Changes to Home Loan Discounts & Fees for Property Investors

8 March 2017

There has been a lot of discussion in the past few months regarding the Reserve Bank’s decisions impacting property investors who now require 40% equity on any rental investment purchase. This doesn’t just affect new purchases, but also impacts on borrower’s ability to access funds for top-ups in order to maintain or make improvements to their properties.

As one bank lending officer told me when the Reserve bank ruling came into effect last October,

“The majority of my investment clients have already borrowed more than 60% of their property value, so we’re going to have to turn them down if they come back to get money to repair a roof”.

Fortunately, the recent increases in property values have helped many people to access funds which were unavailable a number of months ago. Quotable Value (QV) figures show the increase in the current average house value in the Whakatane District since October 2016 – when changes were introduced to slow down the market - is 7.1% (February 2016- February 2017 the lift was an even more significant 23.9%). However, lenders have signalled that access to funds for home loan borrowing are getting tighter, which is leading to many changes in bank policies which are affecting not just investors.

Recently we have seen a lot less discretion from lenders regarding the discounts available on their interest rates, even for those with a good equity position. We have also seen some banks reducing or on some occasions refusing completely to grant “cash contributions” which were previously available to help cover associated expenses of buying a home and a nice way for the lenders to acknowledge you providing them with your business. Some are still offering cash incentives but may require additional conditions to be met before approving any loan application. Your home loan adviser will be able to help you find the best option.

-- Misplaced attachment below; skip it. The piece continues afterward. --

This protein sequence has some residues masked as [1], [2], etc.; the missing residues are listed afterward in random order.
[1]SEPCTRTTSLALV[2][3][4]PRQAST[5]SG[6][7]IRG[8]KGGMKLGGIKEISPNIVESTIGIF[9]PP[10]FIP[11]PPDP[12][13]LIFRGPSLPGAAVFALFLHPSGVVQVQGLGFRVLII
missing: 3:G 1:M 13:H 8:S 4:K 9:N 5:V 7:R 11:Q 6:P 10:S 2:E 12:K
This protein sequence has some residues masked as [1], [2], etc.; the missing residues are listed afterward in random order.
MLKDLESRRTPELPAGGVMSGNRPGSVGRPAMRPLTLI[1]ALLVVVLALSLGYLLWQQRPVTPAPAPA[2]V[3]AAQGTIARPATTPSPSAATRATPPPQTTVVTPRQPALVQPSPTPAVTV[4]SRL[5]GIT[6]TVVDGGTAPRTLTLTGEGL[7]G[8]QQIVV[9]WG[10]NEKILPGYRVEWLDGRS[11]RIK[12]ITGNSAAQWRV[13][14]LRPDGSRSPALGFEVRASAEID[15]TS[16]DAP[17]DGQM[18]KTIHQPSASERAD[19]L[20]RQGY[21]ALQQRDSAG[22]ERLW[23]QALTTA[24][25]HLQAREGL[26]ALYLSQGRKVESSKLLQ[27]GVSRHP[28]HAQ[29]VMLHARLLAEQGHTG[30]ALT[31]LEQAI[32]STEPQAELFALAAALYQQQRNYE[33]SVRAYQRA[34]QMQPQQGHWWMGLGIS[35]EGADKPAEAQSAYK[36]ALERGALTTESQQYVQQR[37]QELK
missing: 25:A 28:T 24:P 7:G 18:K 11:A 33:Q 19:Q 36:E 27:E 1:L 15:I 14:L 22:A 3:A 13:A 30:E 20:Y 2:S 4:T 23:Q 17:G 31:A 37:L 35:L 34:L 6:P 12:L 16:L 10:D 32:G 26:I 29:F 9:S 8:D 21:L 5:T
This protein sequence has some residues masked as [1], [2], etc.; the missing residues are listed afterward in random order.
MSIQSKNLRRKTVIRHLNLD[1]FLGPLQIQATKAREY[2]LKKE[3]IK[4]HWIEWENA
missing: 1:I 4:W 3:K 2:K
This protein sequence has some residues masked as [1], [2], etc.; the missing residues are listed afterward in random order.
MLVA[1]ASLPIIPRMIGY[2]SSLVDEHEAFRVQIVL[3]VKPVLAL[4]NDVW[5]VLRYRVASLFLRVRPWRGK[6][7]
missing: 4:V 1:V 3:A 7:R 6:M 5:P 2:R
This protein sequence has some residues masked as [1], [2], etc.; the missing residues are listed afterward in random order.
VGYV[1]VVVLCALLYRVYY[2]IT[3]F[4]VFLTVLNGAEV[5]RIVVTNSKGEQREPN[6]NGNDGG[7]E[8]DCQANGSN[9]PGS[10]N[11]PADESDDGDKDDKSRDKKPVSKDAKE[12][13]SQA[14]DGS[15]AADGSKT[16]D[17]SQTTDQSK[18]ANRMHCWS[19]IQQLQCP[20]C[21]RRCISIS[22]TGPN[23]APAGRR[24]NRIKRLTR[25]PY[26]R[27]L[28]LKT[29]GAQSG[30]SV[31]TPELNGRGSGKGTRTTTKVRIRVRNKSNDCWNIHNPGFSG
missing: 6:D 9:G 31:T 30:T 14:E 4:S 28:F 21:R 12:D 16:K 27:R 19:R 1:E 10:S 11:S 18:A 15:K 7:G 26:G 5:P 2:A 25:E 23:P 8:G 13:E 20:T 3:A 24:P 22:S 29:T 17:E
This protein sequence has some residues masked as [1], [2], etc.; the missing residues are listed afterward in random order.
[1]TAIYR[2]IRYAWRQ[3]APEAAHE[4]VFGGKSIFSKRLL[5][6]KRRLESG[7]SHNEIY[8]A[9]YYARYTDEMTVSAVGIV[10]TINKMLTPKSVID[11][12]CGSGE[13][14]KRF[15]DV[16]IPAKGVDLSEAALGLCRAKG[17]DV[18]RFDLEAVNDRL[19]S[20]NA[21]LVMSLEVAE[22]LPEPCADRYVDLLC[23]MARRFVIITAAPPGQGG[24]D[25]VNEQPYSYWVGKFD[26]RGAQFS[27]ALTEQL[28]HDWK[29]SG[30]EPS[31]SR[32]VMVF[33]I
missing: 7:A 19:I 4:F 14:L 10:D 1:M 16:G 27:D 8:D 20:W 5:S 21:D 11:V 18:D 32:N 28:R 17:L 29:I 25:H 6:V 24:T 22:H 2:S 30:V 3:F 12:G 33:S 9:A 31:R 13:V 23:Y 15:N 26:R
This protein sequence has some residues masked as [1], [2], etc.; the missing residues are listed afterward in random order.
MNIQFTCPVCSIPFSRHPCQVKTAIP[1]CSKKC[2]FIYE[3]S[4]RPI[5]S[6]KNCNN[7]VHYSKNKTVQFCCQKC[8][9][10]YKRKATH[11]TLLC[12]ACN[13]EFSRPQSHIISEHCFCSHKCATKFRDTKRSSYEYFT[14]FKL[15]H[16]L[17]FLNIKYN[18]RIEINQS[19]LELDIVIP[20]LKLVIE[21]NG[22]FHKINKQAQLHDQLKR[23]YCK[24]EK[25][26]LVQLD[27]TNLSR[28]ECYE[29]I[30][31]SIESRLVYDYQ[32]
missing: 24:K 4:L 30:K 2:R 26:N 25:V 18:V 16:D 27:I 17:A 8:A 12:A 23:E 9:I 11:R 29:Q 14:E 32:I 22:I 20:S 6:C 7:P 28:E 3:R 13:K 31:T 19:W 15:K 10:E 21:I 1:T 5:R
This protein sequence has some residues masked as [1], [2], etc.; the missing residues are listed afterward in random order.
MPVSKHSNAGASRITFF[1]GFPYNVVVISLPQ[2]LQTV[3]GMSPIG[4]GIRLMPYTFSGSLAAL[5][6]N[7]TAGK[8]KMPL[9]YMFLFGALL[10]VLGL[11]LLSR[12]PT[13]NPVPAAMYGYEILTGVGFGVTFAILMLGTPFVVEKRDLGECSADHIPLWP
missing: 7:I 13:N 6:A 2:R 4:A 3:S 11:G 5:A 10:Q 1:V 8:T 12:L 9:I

One other major change regarding loan pricing is related to investment properties. Investment property is property (land or a building or part of a building or both) held to earn rental income, gain capital appreciation or both. In the past month we have seen lenders who have implemented fees for applications (Not previously charged) where only rental property is held as security. There have also been other lenders who have suggested that the interest rates available will be more expensive for rental property than owner occupied, and other banks who have amended their affordability calculators to factor in a higher perceived risk for those people who have or are planning on starting an investment portfolio.

Yet, despite all these changes, the market is still buoyant as a limited number of good quality rental properties is driving rental investment income up, due to tenants demand being stronger than the supply of available properties. Interest rates also remain historically low, with only a small lift in fixed interest rates since the start of the year, and no immediate plans from the Reserve Bank to increase the Official Cash Rate, although the tightening of bank’s credit could still see further climbs in rates later in the year.

Published In Whakatane Beacon

This post was written by

John White - who has written 90 posts

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